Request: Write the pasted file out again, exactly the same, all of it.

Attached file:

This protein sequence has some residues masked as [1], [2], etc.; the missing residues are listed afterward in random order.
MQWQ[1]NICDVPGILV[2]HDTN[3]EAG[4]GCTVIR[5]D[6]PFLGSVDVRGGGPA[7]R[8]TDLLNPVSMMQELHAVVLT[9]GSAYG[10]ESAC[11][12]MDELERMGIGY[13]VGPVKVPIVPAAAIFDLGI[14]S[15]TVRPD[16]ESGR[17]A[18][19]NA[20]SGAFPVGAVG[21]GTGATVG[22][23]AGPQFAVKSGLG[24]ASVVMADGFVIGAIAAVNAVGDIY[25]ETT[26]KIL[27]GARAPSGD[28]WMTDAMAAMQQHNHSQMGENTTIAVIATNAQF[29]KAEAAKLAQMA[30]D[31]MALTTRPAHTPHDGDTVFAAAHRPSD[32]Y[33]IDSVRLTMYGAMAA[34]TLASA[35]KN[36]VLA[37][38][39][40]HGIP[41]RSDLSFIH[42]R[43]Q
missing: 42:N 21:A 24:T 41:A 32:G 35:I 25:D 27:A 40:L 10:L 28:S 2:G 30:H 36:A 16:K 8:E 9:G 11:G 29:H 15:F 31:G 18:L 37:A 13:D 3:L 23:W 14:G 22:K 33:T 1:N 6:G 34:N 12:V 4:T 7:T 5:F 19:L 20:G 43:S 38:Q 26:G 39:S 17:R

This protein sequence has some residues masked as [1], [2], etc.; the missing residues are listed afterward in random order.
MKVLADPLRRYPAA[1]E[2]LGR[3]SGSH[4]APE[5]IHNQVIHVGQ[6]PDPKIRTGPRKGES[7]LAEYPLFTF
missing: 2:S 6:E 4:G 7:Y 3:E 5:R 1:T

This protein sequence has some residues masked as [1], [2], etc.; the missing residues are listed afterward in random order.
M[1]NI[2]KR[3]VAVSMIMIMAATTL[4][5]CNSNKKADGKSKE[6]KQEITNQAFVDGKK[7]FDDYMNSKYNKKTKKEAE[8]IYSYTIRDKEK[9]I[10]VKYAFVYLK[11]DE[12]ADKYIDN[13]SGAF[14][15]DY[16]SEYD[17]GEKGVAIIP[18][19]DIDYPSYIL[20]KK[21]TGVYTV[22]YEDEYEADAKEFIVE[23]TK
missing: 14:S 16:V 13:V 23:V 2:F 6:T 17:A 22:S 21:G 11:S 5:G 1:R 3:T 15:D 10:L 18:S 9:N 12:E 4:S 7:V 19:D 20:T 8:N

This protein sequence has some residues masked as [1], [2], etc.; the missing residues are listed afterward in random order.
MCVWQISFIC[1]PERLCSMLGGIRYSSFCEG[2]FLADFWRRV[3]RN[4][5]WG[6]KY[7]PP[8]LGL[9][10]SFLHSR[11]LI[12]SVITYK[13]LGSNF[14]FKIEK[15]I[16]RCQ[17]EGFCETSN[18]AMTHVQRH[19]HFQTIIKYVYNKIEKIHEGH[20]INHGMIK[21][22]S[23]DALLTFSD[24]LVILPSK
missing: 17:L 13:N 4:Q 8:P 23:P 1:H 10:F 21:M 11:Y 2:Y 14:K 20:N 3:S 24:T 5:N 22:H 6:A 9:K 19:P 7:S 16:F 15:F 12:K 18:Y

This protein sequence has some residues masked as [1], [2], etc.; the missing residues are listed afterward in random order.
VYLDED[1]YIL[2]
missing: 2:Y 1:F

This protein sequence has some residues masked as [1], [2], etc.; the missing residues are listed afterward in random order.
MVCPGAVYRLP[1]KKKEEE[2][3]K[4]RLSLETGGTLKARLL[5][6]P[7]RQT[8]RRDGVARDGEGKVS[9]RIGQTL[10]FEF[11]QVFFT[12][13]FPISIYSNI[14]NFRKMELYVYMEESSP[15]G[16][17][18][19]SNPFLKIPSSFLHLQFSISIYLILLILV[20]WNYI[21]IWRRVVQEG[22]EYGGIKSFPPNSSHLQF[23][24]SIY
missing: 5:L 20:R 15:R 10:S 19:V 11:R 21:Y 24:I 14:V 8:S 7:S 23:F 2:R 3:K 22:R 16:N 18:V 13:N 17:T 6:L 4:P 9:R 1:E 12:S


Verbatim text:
This protein sequence has some residues masked as [1], [2], etc.; the missing residues are listed afterward in random order.
MQWQ[1]NICDVPGILV[2]HDTN[3]EAG[4]GCTVIR[5]D[6]PFLGSVDVRGGGPA[7]R[8]TDLLNPVSMMQELHAVVLT[9]GSAYG[10]ESAC[11][12]MDELERMGIGY[13]VGPVKVPIVPAAAIFDLGI[14]S[15]TVRPD[16]ESGR[17]A[18][19]NA[20]SGAFPVGAVG[21]GTGATVG[22][23]AGPQFAVKSGLG[24]ASVVMADGFVIGAIAAVNAVGDIY[25]ETT[26]KIL[27]GARAPSGD[28]WMTDAMAAMQQHNHSQMGENTTIAVIATNAQF[29]KAEAAKLAQMA[30]D[31]MALTTRPAHTPHDGDTVFAAAHRPSD[32]Y[33]IDSVRLTMYGAMAA[34]TLASA[35]KN[36]VLA[37][38][39][40]HGIP[41]RSDLSFIH[42]R[43]Q
missing: 42:N 21:A 24:T 41:A 32:G 35:I 25:D 27:A 40:L 10:L 28:S 2:G 30:H 36:A 16:K 8:E 9:G 11:G 29:H 15:F 31:G 18:L 37:A 13:D 3:L 23:W 14:G 22:K 33:T 1:N 6:G 34:N 12:V 4:T 7:T 5:F 19:L 20:G 43:S 38:Q 26:G 39:S 17:R

This protein sequence has some residues masked as [1], [2], etc.; the missing residues are listed afterward in random order.
MKVLADPLRRYPAA[1]E[2]LGR[3]SGSH[4]APE[5]IHNQVIHVGQ[6]PDPKIRTGPRKGES[7]LAEYPLFTF
missing: 2:S 6:E 4:G 7:Y 3:E 5:R 1:T

This protein sequence has some residues masked as [1], [2], etc.; the missing residues are listed afterward in random order.
M[1]NI[2]KR[3]VAVSMIMIMAATTL[4][5]CNSNKKADGKSKE[6]KQEITNQAFVDGKK[7]FDDYMNSKYNKKTKKEAE[8]IYSYTIRDKEK[9]I[10]VKYAFVYLK[11]DE[12]ADKYIDN[13]SGAF[14][15]DY[16]SEYD[17]GEKGVAIIP[18][19]DIDYPSYIL[20]KK[21]TGVYTV[22]YEDEYEADAKEFIVE[23]TK
missing: 14:S 16:V 13:V 23:V 2:F 6:T 17:A 22:S 21:G 11:S 5:G 1:R 3:T 15:D 10:L 18:S 9:N 12:E 4:S 7:V 19:D 20:T 8:N

This protein sequence has some residues masked as [1], [2], etc.; the missing residues are listed afterward in random order.
MCVWQISFIC[1]PERLCSMLGGIRYSSFCEG[2]FLADFWRRV[3]RN[4][5]WG[6]KY[7]PP[8]LGL[9][10]SFLHSR[11]LI[12]SVITYK[13]LGSNF[14]FKIEK[15]I[16]RCQ[17]EGFCETSN[18]AMTHVQRH[19]HFQTIIKYVYNKIEKIHEGH[20]INHGMIK[21][22]S[23]DALLTFSD[24]LVILPSK
missing: 17:L 13:N 4:Q 8:P 23:P 1:H 10:F 21:M 11:Y 2:Y 14:K 20:N 3:S 24:T 5:N 22:H 6:A 9:K 19:P 7:S 16:F 15:F 12:K 18:Y

This protein sequence has some residues masked as [1], [2], etc.; the missing residues are listed afterward in random order.
VYLDED[1]YIL[2]
missing: 2:Y 1:F

This protein sequence has some residues masked as [1], [2], etc.; the missing residues are listed afterward in random order.
MVCPGAVYRLP[1]KKKEEE[2][3]K[4]RLSLETGGTLKARLL[5][6]P[7]RQT[8]RRDGVARDGEGKVS[9]RIGQTL[10]FEF[11]QVFFT[12][13]FPISIYSNI[14]NFRKMELYVYMEESSP[15]G[16][17][18][19]SNPFLKIPSSFLHLQFSISIYLILLILV[20]WNYI[21]IWRRVVQEG[22]EYGGIKSFPPNSSHLQF[23][24]SIY
missing: 5:L 20:R 15:R 10:S 19:V 11:R 21:Y 24:I 14:V 8:S 7:S 23:F 2:R 3:K 22:R 16:N 18:V 13:N 17:T 6:L 4:P 9:R 1:E 12:S